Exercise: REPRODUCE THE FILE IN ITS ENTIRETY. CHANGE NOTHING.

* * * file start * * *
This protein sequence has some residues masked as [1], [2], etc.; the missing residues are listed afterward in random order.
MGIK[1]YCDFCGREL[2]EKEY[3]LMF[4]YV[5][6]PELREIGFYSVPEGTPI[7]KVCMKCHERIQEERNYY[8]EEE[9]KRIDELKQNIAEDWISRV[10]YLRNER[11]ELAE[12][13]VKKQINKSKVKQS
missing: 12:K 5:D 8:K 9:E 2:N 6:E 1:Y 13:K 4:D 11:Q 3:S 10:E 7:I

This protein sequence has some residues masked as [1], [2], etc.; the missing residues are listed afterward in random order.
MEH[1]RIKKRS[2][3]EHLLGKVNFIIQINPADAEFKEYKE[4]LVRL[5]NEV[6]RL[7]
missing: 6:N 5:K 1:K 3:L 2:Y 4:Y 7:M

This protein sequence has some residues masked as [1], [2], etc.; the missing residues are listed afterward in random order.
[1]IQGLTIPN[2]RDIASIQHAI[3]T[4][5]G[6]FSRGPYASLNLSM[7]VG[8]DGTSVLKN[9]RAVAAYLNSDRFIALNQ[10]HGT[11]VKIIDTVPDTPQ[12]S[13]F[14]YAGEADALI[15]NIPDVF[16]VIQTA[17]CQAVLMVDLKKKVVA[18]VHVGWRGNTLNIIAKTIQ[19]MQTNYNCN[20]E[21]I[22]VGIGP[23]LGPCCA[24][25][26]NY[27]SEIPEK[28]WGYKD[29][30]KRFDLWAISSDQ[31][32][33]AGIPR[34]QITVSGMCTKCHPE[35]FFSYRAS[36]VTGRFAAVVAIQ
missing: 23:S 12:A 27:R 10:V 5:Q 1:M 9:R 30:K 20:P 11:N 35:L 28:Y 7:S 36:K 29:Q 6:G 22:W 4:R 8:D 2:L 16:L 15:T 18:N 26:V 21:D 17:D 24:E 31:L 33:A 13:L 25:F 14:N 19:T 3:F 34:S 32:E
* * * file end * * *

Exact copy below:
This protein sequence has some residues masked as [1], [2], etc.; the missing residues are listed afterward in random order.
MGIK[1]YCDFCGREL[2]EKEY[3]LMF[4]YV[5][6]PELREIGFYSVPEGTPI[7]KVCMKCHERIQEERNYY[8]EEE[9]KRIDELKQNIAEDWISRV[10]YLRNER[11]ELAE[12][13]VKKQINKSKVKQS
missing: 12:K 5:D 8:K 9:E 2:N 6:E 1:Y 13:K 4:D 11:Q 3:S 10:E 7:I

This protein sequence has some residues masked as [1], [2], etc.; the missing residues are listed afterward in random order.
MEH[1]RIKKRS[2][3]EHLLGKVNFIIQINPADAEFKEYKE[4]LVRL[5]NEV[6]RL[7]
missing: 6:N 5:K 1:K 3:L 2:Y 4:Y 7:M

This protein sequence has some residues masked as [1], [2], etc.; the missing residues are listed afterward in random order.
[1]IQGLTIPN[2]RDIASIQHAI[3]T[4][5]G[6]FSRGPYASLNLSM[7]VG[8]DGTSVLKN[9]RAVAAYLNSDRFIALNQ[10]HGT[11]VKIIDTVPDTPQ[12]S[13]F[14]YAGEADALI[15]NIPDVF[16]VIQTA[17]CQAVLMVDLKKKVVA[18]VHVGWRGNTLNIIAKTIQ[19]MQTNYNCN[20]E[21]I[22]VGIGP[23]LGPCCA[24][25][26]NY[27]SEIPEK[28]WGYKD[29][30]KRFDLWAISSDQ[31][32][33]AGIPR[34]QITVSGMCTKCHPE[35]FFSYRAS[36]VTGRFAAVVAIQ
missing: 23:S 12:A 27:R 10:V 5:Q 1:M 9:R 30:K 20:P 11:N 35:L 28:Y 7:S 36:K 29:Q 6:G 22:W 4:R 8:D 2:L 16:L 15:T 18:N 26:V 21:D 17:D 24:E 31:L 33:A 13:L 25:F 14:N 19:T 3:F 34:S 32:E